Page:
The Councils of Ephesus and Chalcedon (433) dealt with a heresy called Nestorianism. Rather than teaching the truth that Christ is one divine person with two natures—one human and one divine, hypostatically unified, or joined together without admixture in the one divine person of Christ—Nestorianism, or at least one version of it, taught that Christ is two persons with a merely moral union.
The council fathers understood that Christians could never affirm this. The Bible declares to us, “In him the whole fullness of deity dwells bodily” (Col. 2:9). And “in him all things were created, in heaven and on earth, visible and invisible” (1:16). Nowhere do we read in them; we read only of him. The error proposes essentially different Christs. Jesus is truly one divine person. If one prays to a Jesus who is two persons, one prays to a “Jesus” who does not exist!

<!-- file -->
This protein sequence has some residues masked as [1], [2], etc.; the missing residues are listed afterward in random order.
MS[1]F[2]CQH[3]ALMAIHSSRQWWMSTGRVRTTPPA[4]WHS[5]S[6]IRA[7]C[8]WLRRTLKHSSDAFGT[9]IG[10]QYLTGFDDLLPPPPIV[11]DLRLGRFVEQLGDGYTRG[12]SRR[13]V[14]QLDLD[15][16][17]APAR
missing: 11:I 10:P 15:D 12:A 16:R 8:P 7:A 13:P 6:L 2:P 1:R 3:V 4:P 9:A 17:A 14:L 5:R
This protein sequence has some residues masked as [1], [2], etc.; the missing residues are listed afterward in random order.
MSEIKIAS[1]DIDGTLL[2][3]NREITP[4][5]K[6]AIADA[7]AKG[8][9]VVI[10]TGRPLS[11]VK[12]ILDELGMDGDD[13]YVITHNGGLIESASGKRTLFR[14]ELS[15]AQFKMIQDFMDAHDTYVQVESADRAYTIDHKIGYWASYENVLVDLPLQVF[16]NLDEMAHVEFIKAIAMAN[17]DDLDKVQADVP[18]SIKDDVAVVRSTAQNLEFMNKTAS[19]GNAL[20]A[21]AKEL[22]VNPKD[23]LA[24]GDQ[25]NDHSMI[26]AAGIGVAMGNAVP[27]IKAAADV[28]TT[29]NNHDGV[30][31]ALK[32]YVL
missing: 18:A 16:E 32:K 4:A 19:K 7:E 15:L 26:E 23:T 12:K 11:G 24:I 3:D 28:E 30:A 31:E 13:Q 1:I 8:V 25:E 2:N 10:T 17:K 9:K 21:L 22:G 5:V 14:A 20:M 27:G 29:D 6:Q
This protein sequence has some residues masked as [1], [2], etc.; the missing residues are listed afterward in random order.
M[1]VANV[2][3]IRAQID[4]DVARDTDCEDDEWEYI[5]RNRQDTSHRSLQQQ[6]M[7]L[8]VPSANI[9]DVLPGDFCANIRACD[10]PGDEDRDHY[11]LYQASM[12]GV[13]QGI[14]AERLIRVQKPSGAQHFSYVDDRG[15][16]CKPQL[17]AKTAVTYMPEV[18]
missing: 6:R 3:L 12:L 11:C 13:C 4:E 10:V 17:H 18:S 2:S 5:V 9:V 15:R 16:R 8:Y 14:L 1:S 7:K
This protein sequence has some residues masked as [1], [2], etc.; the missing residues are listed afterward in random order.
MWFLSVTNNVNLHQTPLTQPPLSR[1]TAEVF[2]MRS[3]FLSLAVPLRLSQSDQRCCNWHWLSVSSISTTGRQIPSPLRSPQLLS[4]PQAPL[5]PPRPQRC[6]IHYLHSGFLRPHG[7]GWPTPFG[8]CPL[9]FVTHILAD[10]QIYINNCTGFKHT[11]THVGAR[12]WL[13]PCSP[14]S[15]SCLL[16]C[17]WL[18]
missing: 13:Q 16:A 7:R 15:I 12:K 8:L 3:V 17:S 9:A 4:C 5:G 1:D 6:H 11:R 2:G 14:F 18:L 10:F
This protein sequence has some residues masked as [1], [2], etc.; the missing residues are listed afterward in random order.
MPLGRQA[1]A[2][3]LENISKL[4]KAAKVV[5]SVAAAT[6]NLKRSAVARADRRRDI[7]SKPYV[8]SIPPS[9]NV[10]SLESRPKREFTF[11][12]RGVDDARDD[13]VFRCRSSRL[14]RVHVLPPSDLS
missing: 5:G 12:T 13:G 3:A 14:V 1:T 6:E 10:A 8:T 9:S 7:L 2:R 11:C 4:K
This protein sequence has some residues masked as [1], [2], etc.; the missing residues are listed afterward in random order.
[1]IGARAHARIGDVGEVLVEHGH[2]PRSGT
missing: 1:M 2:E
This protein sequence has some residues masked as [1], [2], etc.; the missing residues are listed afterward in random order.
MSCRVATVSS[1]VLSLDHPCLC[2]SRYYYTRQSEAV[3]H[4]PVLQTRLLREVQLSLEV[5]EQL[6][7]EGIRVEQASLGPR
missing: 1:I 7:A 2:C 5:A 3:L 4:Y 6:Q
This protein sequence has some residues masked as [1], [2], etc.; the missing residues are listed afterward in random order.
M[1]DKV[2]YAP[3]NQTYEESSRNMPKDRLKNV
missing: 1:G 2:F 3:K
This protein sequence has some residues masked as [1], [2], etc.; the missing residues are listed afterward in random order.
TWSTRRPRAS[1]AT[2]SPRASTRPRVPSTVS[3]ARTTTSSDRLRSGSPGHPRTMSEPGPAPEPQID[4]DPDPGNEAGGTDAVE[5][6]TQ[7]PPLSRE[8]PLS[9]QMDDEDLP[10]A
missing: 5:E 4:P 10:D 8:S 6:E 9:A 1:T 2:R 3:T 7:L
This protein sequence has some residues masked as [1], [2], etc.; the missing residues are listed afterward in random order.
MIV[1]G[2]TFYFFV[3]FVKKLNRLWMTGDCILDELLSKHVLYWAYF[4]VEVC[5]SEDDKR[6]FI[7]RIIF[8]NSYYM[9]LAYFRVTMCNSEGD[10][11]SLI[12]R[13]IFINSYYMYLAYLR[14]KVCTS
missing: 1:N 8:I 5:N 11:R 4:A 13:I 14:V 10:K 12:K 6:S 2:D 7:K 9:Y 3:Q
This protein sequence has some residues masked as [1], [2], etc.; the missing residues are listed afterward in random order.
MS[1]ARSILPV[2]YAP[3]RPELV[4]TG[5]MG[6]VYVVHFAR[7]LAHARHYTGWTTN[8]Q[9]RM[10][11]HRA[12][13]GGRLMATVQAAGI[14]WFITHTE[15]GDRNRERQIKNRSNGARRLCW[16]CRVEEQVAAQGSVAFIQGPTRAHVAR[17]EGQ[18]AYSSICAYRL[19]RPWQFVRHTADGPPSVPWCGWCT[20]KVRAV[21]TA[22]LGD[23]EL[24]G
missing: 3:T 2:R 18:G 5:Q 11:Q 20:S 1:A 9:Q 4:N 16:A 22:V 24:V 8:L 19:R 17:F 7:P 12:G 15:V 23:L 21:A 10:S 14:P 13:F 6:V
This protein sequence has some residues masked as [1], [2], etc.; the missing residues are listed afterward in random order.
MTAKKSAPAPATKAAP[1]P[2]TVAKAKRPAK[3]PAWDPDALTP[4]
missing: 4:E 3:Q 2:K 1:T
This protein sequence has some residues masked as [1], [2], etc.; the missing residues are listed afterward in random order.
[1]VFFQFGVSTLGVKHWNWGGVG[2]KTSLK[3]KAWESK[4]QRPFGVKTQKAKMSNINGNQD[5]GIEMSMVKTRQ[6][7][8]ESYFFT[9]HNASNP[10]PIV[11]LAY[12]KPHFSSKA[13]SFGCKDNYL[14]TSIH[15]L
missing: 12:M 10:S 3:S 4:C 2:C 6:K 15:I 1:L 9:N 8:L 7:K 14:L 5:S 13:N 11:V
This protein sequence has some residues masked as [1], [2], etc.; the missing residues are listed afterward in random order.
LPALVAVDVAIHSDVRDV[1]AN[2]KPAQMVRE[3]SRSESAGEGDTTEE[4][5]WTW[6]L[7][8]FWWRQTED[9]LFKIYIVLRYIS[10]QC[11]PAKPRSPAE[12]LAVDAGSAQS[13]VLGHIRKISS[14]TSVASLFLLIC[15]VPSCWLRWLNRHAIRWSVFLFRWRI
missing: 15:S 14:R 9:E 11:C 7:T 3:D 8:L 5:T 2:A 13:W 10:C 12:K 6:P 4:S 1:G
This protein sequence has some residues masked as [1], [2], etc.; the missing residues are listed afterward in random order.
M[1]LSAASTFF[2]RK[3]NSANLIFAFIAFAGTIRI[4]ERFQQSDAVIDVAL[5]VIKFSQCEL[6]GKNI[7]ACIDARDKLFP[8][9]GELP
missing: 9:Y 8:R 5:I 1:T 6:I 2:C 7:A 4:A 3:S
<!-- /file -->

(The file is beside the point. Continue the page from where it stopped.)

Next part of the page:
Holy God: Seeing God
Thoreau reminds us, “Only that day dawns to which we are awake.” Right now we see the world through the dark lens of our selfishness. Heaven shines radiantly around us; it would blind us if only we could see it. But dawn breaks for us as we grow more sensitive to the light. As we begin to love God, we alter the very atmosphere through which we look. It cannot happen immediately. Therefore, let the day always be a beginning—one continuous beginning. Let us live in infinite expectation. And slowly, gently, as we move between the moments, driven on by that subtle restlessness of the soul, we will make our exodus. It is then, when we are fully awake, and aware, and alive, that at last we will see God.
Holy God: Shepherd of our Souls
Jesus did not poor out the last drop of his blood so that we could drag ourselves through life with the hopes that, after a lengthy stay in purgatory, we could squeeze through the pearly gates by the skin of our teeth. Rather he says: “I came that they might have life and have it to the full” (John 10:10). He said this while speaking of us as if we were sheep and he our shepherd.